I continually struggle with a Jonah complex. Maybe you believe that Jonah was a real prophet who lived and was swallowed by a whale and eventually saved an entire culture of people from God's wrath. Maybe you think Jonah is a character in a story of life that all human beings can relate to and learn from. Either way you experience the book of Jonah, you probably walk away with a deep understanding of God's grace. At least, I hope you do.

When it comes to Jonah, I get his gut for the most part. He was a good law abiding Jew. He loved God with all he had. He loved being a chosen child of the most high. He loved being with his people. It is all too familiar when God calls Jonah to go to the city that he hated and spread a message of repentance that will enable them to become saved by God's grace. Jonah hated Nineveh and it wasn't just personal. The Ninevities were terrible to Israel and their cultures clashed as their mutual disrespect burned bright and fierce. Jonah had no interested in GOING there or TALKING to any of "those people", let alone being part of SAVING their lives.

This is ultimately what caused him to flee God. This is a good lesson for all of us no matter how old we are. You just cannot escape God's love. He even tried to kill himself in probably the worst way a Jew could think of at the time-leaping into the sea (Sheol=hell). Most of you know the story; he doesn't drown like he hopes. He is swallowed up by a whale and for three days is in continual conversation with God. He prayed like his life depended on it and it did.

Sometimes, I try to imagine what that was like. The smell must have been overpowering, the burning of stomach acid on your skin, the terrible lack of oxygen and the tightness of a contracting belly pressing on you. Hell. Sheol. The pit. Whatever you want to call it, that is where Jonah went.

What's interesting to me is that Jonah experienced hell because he tried to disconnect himself from God. It wasn't until he spoke to God and agreed he would do his will that he felt that life force well up inside him as the whale spat him on the shore.

There is a obvious parallel to the crucifixion story of Christ. Jesus was dead for three days and we tell it as he went to hell, separated from the Father and then was reunited on the third day. Jonah did this too.

I've never been in a tomb, or died, or lived in a whale belly while I contemplated God's call on my life, but I do sense that I can relate to Jonah's reaction. There have been plenty of times in my life that I wanted to flee a calling that did not reflect my values, my interests, the way I like to identity myself. I've tried to back out of opportunities to serve God in places where I am entirely uncomfortable or just feel like I could never fit in enough to make any sort of impact. I've had plans, even plans on what I thought God must be planning for my life.

The trouble with this way of thinking is that it is all about me. The story of Jonah is one that reveals that God's calls really aren't about us at all. While God knows the desires of our hearts and will answer our prayers, I believe he is also shaping our hearts to look more like his. His will and our will seem to mold together in perfect union when our answers are "yes" rather than "you've got the wrong guy." Suddenly, the line gets really thin between what He wants and what I want.

During this season of Lent, I'd like to challenge you to discern where your Jonah complex resides. Where can you let go and trust that God is a Father full of grace? How might your life change if you did so?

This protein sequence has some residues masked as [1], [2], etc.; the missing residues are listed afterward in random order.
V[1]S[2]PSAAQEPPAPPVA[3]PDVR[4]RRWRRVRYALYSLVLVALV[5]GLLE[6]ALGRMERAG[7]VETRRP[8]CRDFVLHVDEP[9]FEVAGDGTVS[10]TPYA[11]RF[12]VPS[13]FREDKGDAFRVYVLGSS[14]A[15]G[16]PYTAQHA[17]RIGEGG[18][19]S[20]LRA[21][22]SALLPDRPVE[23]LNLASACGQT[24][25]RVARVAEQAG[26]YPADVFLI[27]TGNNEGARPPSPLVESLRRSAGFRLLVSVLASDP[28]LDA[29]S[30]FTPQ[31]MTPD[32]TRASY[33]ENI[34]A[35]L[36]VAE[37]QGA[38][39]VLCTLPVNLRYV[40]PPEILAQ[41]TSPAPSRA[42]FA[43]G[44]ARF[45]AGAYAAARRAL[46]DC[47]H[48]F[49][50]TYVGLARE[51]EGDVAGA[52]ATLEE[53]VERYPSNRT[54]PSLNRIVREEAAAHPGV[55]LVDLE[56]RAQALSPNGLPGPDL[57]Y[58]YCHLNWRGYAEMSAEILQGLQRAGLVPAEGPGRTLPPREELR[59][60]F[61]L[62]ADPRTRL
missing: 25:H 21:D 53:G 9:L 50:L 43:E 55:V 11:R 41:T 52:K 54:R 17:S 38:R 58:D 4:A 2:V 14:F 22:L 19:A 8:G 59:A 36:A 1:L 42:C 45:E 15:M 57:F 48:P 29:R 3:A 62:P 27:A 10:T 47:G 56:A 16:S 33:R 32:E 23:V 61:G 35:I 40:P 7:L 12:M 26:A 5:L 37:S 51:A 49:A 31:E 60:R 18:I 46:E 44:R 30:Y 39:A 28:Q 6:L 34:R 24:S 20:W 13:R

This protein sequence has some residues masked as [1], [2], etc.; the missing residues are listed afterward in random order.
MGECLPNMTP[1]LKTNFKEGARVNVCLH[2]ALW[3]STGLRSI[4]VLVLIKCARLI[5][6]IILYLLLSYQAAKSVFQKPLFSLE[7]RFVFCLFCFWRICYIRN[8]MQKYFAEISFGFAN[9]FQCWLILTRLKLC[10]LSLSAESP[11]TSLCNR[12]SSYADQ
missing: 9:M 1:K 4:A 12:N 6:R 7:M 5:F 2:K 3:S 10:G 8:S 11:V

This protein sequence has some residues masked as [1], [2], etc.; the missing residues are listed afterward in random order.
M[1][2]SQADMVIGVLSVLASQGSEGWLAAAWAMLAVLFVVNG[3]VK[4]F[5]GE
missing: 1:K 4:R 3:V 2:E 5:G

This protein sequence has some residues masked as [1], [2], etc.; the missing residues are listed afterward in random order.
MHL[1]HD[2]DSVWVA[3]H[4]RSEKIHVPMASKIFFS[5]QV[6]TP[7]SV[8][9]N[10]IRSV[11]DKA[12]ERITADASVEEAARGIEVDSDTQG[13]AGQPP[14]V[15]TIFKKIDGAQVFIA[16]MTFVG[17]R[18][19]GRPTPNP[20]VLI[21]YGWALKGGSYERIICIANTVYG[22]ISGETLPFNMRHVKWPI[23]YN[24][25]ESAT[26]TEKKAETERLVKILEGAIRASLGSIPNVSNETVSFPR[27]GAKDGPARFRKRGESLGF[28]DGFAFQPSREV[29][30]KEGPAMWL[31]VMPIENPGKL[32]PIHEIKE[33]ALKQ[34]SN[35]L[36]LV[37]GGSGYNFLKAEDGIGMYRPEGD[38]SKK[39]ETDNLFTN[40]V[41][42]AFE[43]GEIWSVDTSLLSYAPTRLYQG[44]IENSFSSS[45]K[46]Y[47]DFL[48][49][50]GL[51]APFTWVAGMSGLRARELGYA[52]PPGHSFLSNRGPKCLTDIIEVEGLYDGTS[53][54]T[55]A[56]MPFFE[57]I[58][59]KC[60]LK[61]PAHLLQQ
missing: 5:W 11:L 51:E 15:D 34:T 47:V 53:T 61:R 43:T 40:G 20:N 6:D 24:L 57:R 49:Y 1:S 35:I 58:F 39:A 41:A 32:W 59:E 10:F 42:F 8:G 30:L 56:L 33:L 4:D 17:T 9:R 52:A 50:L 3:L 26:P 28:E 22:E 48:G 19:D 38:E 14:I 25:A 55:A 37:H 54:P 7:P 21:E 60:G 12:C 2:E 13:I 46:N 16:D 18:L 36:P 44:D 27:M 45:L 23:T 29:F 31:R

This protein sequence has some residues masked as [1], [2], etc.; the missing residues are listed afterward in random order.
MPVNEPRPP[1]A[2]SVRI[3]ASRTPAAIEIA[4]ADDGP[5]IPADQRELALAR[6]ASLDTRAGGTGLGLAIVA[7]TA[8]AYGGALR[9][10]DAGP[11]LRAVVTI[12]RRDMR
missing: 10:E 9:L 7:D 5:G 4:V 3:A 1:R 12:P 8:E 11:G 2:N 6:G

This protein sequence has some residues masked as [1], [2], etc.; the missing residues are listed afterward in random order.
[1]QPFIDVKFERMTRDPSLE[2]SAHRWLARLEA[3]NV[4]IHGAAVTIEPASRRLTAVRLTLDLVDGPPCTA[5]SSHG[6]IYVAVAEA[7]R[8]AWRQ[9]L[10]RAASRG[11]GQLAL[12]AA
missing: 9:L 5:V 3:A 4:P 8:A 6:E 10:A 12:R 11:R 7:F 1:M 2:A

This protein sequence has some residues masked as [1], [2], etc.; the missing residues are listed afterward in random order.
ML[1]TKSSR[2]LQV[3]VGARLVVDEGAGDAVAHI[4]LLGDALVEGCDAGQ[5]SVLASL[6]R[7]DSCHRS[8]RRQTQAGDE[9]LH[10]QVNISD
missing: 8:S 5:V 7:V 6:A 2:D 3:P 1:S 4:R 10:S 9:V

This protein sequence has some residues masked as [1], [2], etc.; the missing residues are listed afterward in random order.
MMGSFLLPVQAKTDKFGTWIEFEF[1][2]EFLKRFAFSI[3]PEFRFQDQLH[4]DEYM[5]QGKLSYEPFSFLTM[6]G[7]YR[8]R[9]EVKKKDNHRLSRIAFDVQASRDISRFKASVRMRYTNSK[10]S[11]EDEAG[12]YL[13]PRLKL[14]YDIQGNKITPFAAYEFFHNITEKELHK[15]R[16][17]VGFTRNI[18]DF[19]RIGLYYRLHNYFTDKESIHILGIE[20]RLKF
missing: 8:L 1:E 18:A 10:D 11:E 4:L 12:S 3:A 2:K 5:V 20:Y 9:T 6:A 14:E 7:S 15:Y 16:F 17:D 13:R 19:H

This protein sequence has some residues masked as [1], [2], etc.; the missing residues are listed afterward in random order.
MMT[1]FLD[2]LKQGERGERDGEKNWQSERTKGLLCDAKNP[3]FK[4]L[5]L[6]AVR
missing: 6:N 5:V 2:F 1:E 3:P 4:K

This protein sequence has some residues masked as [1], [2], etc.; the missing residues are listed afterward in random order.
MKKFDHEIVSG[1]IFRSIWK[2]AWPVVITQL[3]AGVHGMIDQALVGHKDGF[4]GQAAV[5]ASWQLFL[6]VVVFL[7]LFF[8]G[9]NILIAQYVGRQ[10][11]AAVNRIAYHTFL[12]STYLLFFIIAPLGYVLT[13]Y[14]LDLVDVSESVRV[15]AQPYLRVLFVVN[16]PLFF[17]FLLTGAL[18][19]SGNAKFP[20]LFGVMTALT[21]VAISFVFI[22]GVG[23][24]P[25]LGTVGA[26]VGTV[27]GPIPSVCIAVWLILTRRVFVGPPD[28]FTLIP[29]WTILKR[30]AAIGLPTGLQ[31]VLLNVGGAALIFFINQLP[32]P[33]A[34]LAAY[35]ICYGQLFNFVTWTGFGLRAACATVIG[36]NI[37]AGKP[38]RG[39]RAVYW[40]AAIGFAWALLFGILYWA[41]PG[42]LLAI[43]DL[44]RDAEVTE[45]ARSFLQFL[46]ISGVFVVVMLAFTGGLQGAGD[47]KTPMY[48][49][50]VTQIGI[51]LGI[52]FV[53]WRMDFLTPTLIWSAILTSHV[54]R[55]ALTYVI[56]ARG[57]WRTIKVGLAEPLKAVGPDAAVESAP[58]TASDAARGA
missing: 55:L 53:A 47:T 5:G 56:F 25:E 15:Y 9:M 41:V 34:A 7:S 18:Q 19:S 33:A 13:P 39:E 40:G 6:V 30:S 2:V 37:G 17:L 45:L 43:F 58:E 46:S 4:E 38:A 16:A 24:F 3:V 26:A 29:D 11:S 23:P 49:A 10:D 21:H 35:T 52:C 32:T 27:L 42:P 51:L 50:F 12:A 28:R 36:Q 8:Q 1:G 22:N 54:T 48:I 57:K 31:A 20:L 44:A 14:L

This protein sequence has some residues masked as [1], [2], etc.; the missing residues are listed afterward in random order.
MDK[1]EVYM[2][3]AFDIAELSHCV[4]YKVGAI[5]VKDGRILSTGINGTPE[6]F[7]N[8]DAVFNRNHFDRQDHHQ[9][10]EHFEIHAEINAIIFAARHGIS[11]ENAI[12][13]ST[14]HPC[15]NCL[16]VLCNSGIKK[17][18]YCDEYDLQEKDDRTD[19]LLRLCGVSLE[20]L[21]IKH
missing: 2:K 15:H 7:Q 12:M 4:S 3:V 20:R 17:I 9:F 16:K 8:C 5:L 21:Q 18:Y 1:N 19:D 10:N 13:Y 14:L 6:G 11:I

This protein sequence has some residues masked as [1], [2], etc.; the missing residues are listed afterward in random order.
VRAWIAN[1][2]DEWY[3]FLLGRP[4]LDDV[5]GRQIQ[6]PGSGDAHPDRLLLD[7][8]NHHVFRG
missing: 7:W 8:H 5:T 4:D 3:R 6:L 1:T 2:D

Of course, in the end, Jonah did live into God's will for his life and because of his "yes" there were THOUSANDS of people who became believers and were transformed forever. I would even venture to guess that Jonah felt pretty good about his part in God's plan in the end.

What about you? What is God creating for you to step into? Is it going to take a whale swallowing you to get you to be part of it?

Sunday, March 9, 2014

Getting the Christian Way wrong...

In Greek the word "Christos" means "follower of Christ". When we say we are Christians we are actually making the statement, "I follow Christ." Simple enough.
My journey of faith has been a roller-coaster of experiences and belief systems all deeply rooted in Christianity. I've heard hundreds of people talk about Jesus, describing the way of the Christ and letting me (and all listeners) know how we can live into following that way. However, there are some times when I hear that message and it seems like a cop out. It seems misinterpreted.

Occasionally, people will say "it's the Christian way" or "follow the Christian way" in a context that I have a hard time respecting. When it comes to conflict, we have to both follow what Jesus modeled AND listen to his words. There is a balance and we need to really try to understand not just the words from scripture but the context within which they were spoken.

Growing up in the faith I have been told to "turn the other cheek" when I have experienced cruelty or injustice. I have done it, a lot. More often than I can count, I have been a door mat to others because I thought this was "the Christian way." People have said terrible things, acted atrociously and lived with maleficence right in my presence and I have said and done nothing because I thought the right thing to do was to turn away. You know, the way Jesus did?

Except...he didn't do that. I got it wrong.

The  ancient laws of the Old Testament reveal statements like "eye for an eye and tooth for a tooth." This was the way of the tribes during that time and revenge was seen as justice. Jesus shocked his followers during his ministry with the idea that this way of thinking was bullshit and not at all what God intended for mankind. They were flabbergasted by the thought of turning their cheek when someone struck it so that they could strike the other one. How could they let someone steal their coat and then offer their shirt as well? This statement was actually a rebel's cry like none other and man, did it cause a rumble in the crowd. Not only did it teach the oppressed to outsmart their opponents it also gave them their freedom. It was and still is a most powerful tool for liberation.